KNOXVILLE, Tenn. — A University of Tennessee study shows that alcohol and drugs are involved in many Tennessee teens’ decision to quit school.
Dr. Sandra Putnam, director of UT-Knoxville’s Community Health Research Group, said the study could help education officials find ways to keep more students in school.
Interviews were conducted with 338 former students ages 16-19 who left school — most less than three years ago — with no diploma or GED, Putnam said.
The main reasons for quitting were general dislike of school, problems with pregnancy or child care, discipline, academics and money.
Most of these problems, Putnam said, are caused by alcohol and drug use which affects behavior, concentration, judgment and lifestyles.
The UT study shows that among dropouts:
* 90 percent have used alcohol in the past, and 30 percent still do. Of current users, 55 percent have been drunk in the last month; 54 percent drink and drive; 44 percent are heavy drinkers, and 11 percent drink daily.
* 23 percent have been addicted to drugs, and 14 percent are addicted now; 25 percent have received formal treatment for it, mostly while incarcerated.
* 30 percent have illegally sold drugs; 23 percent have been arrested for incidents involving drugs, and 19 percent for alcohol.
* About half have been arrested for other offenses, including assault, burglary, stolen vehicles and weapons charges. Of these, 31 percent reported using alcohol or drugs at the time of the incident.
* School dropouts are 25 percent more likely to use alcohol than those who stay in school; 62 percent more likely to use marijuana and twice as likely to use cocaine or crack.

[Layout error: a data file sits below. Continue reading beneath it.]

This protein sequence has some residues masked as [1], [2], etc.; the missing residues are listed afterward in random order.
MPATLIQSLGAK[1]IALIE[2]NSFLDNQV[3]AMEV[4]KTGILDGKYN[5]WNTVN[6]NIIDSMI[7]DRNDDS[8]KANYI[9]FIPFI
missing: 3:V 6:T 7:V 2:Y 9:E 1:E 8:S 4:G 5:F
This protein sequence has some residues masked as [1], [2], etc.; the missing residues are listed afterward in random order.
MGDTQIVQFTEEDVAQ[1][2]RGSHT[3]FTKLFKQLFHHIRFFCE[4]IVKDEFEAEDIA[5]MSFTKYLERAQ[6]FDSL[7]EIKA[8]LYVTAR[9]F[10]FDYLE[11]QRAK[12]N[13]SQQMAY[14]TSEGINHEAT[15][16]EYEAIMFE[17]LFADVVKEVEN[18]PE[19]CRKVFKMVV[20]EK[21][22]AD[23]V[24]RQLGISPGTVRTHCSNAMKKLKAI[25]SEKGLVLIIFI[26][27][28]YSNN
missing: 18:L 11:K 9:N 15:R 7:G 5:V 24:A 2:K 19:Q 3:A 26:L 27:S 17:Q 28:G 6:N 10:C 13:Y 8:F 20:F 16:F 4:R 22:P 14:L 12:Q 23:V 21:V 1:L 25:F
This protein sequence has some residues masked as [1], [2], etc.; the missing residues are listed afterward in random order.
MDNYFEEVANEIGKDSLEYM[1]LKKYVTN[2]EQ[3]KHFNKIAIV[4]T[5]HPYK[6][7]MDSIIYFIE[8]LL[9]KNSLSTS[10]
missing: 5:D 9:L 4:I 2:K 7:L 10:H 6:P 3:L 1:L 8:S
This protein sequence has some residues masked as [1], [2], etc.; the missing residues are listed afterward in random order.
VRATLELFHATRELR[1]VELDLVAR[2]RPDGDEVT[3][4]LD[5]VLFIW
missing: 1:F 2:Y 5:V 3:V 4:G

“Excess use of alcohol and drugs sets these youth apart from those of the same age who have stayed in high school,” Putnam said. “Their use and abuse of alcohol and other drugs may be influential in their decision to leave high school or be dismissed by authorities.”
The State Department of Education reports nearly one in five Tennessee ninth graders — about 15,000 per year — drop out of school before the end of 12th grade.
Putnam said little is known about these youths.
“What we do know is that (dropouts) face higher unemployment, low-paying jobs, increased poverty and health problems, lack of health insurance and other serious opportunity gaps compared to those who finish high school,” Putnam said.
“Knowing what happens to these former students once they leave high school can increase schools’ responsiveness to students’ needs and help others like them complete high school.
“Chief among the services directed at helping these youth should be alcohol and drug treatment and prevention services.”
The UT study was sponsored by the Tennessee Department of Health, Bureau of Alcohol and Drug Abuse.
Contact: Dr. Sandra Putnam (423-974-4511)